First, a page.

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Posts Tagged ‘Encota’

‘Translate into Spanish’ by Cagey

Posted by Encota on 12 October 2018

I loved the endgame on this one!  The phrase hidden in the clues told us solvers to move whole columns around.  By chance I’d spotted that Row 8 was also an anagram of GLORIOUS REVOLUTION, so that simplified things a bit, to result in the year in Row 1 moving forward by 180 years.

And what a great spot that the two entirely different occurrences named the GLORIOUS REVOLUTION just happened to occur on dates that were an anagram of each other!

But perhaps that was all too obvious and we, the solvers, were being led into a trap?  Perhaps other results could be achieved in different rows by rearranging the columns into different orders …

[add examples here]

Here is my real attempt:

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Cheers all,

Tim / Encota

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‘My Retirement Plan’ by Artix

Posted by Encota on 5 October 2018

What a clever construction this was.  Once the letters DONNE started to appear around the border, and the misprints backed it up by being corrected from DONNE (to HANDS), then the poet hinted at in the Preamble was clear.  But which poem?  My knowledge of John Donne’s poetry being pretty much non-existent I resorted to that ‘font of all wisdom and knowledge’ that is Wikipedia.

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Soon to appear was the poem, On His Mistriss Retiring To Bed, or something similar, with the lines requested from the Preamble being:

License my roving hands and let them go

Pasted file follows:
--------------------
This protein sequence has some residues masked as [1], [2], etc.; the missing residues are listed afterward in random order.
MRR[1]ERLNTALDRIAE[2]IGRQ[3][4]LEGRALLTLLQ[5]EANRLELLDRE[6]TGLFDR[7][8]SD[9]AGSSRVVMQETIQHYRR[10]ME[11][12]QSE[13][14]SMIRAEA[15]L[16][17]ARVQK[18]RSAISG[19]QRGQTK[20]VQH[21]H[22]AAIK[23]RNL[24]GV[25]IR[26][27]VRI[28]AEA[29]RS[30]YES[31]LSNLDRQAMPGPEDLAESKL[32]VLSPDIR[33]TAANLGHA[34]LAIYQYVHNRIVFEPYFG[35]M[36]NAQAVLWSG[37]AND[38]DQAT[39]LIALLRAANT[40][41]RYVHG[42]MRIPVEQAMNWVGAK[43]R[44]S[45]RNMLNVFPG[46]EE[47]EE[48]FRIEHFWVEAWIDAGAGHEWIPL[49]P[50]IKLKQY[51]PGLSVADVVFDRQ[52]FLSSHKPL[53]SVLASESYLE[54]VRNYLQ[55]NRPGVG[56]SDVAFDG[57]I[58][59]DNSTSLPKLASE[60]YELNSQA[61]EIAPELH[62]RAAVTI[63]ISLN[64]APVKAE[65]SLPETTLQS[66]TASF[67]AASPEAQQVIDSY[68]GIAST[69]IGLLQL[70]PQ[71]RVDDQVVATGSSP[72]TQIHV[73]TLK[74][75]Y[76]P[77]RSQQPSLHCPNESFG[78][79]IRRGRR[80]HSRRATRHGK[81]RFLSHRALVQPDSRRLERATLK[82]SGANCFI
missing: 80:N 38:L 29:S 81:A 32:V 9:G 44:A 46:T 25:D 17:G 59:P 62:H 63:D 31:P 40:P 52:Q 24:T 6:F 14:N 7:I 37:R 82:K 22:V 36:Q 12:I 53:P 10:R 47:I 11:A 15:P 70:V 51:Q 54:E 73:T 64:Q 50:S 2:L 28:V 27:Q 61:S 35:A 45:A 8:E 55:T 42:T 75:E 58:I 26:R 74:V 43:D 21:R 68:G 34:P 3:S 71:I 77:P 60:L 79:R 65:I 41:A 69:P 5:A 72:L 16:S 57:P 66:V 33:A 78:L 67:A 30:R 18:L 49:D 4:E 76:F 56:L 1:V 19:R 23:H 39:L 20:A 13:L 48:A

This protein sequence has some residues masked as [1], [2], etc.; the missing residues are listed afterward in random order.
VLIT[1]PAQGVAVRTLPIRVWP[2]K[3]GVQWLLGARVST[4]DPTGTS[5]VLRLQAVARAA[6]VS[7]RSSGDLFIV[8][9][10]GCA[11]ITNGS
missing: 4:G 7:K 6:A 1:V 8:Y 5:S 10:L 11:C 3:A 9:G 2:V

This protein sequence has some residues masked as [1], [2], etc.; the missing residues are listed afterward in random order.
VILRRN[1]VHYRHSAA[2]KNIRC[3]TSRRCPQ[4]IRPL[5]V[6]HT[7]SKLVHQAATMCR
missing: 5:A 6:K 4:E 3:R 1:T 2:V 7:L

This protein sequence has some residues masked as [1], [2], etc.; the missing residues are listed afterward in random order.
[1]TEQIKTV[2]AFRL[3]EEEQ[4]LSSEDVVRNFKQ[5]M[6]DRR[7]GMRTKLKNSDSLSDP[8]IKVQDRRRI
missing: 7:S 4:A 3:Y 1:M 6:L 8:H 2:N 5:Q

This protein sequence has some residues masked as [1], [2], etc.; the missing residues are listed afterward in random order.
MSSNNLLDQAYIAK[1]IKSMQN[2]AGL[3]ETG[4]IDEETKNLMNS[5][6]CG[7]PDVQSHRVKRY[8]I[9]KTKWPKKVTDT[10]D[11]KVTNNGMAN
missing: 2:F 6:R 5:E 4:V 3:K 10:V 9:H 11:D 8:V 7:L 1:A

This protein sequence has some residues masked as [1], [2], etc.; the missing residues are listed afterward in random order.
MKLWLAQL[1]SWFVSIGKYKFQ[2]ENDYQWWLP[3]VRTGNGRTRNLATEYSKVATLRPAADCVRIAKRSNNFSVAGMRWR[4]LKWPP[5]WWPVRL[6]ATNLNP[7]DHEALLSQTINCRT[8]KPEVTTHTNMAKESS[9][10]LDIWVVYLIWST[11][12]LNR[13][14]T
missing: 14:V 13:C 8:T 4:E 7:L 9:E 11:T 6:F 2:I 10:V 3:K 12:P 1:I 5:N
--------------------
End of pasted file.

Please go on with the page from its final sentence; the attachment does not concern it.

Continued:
Before, behind, between, above, below.
O my America! my new-found-land

I guess ‘roving hands’ is a reasonable instruction to swap all letters L and R in the grid – the result appearing as per the diagram above.  This change allowed LICENSE, ROVING, O MY AMERICA and NEWFOUNDLAND all to appear in the grid, as well as MISTRESS from the Title.  The Preamble said to highlight only O MY AMERICA, if I am reading ti correctly, so that’s what I did!

I loved the gloriously OTT Scottish indicator Captain Kidd’s in 27d and 18a’s
With 8, this might make Italians drunk (4)
The answer to 8d was NAIL, so {NAIL+ASTI}* could give ITALIANS, so Asti it was!

Many thanks to Artix for another enjoyable Listener solve.

And why ‘font’, I hear you ask [Really? Ed.]  The Title’s jumbling MEANT MERELY PRINT, “MEN TRY PLAIN METRE”, providing MERRIMENT-A-PLENTY.

Or something …

Tim / Encota

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‘This is not the HARE you’re looking for’ aka ‘Game Box’ by Poat

Posted by Encota on 21 September 2018

Thanks to Poat for a challenging and enjoyable puzzle.

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There were several sub-clues I particularly enjoyed:

  • I damn Foucault’s concept (4), [for IDEE];especially
  • Wise or foolish – which mixing Roofies with this could be (6)
    [for OWLISH – fantastic dual definition and subtractive anagram]and the quite brilliant